Planned Parenthood Advocates at Mizzou held its second annual Empowerment Fest on Friday, April 20 at Cafe Berlin. The event gathered a number of artists to raise money and awareness for the organization and its goals.
The performances varied from the Delta Tau chapter of Alpha Kappa Alpha's STEP Dance Team to a band of high schoolers called The Sweaters. MU student artist Callie McCarthy was also at the fest selling her works and talked about her art.
“My art doesn’t really have a theme,” McCarthy said. “I have collages, paintings and ceramics. A general theme is movement and filling spaces.”
Besides artists, Empowerment Fest also had different raffle baskets assembled with the help of a number of local businesses. They included gift cards from Yellow Dog and Skylark bookshops. The tables at Cafe Berlin also had signature lists for people to support the advocates’ main goal: to provide free Plan B pills for students on-campus.
“We started this last August,” Audrey Aton, president of PPAM, said. “We created a petition and so far we’ve gotten over 1,200 signatures from different community members, staff, faculty and students at Mizzou. We’re trying to get as much support as possible, and we’ve set a personal goal of 3,000.”
It’s been a busy week for PPAM. It had a meeting with the Missouri Students Association on April 16, where it got the organization’s support on the cause. Now, Aton and the other members of PPAM prepare for the next steps.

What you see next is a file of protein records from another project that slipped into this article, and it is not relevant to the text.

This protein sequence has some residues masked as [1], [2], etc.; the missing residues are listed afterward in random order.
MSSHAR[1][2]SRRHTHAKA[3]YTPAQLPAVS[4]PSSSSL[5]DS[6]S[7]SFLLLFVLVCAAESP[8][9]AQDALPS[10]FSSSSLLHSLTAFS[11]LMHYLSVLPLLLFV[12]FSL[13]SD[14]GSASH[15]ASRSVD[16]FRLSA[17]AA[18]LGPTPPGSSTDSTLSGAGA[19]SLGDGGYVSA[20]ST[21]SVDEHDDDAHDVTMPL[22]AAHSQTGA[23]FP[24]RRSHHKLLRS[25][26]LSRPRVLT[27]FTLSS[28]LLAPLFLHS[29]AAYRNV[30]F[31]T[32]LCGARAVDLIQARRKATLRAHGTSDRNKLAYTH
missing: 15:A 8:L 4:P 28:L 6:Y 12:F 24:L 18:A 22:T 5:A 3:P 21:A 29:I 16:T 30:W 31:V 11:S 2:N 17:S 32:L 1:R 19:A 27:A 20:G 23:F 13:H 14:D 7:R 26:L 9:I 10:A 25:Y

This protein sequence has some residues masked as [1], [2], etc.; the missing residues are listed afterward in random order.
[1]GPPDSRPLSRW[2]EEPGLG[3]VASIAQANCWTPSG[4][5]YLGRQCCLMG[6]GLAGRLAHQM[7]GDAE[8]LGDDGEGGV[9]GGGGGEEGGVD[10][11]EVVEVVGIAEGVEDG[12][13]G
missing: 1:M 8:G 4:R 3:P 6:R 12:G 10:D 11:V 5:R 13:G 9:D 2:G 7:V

“Next up we have our meeting with the provost,” Aton said. “We’ve never done a campaign like this before so we don’t know what to expect, but if all goes well, we’ll start talking about finance.”
The advocates estimate that if the costs end up reflected in student fees, it’ll be an extra $3 to $7 a semester in every student’s tuition. Aton also brought up that compared to other universities such as the University of Georgia, MU has relatively low health fees. While MU students pay $87.50, the fees at the University of Georgia are $203 per semester (numbers refer to the spring 2019 semester.)
The fest collected signatures for the Plan B goal and also raised awareness about the organization’s mission in between performances. Colleen Lee was responsible for introducing the artists to the audience, and was constantly bringing up subjects such as consent and safe contraceptive methods on stage.
“People keep asking me if I’m nervous but I’m not,” Lee said. “All these performers are willing to be vulnerable and I’m just introducing them. I feel very honored to be able to do that.”
Empowerment Fest combined PPAM goals for the organization and an original idea of what empowerment looks like.
“We created it mainly as a fundraiser but we wanted to not only benefit our club and what our club does, but to bring in young people’s voices to empower them,” Lee said. “At first we were just gonna do music, and then we realized that music just doesn’t cover it, so we incorporated poets, STEP teams, spoken word. What empowers one person may not empower another.”
Edited by Janae McKenzie | firstname.lastname@example.org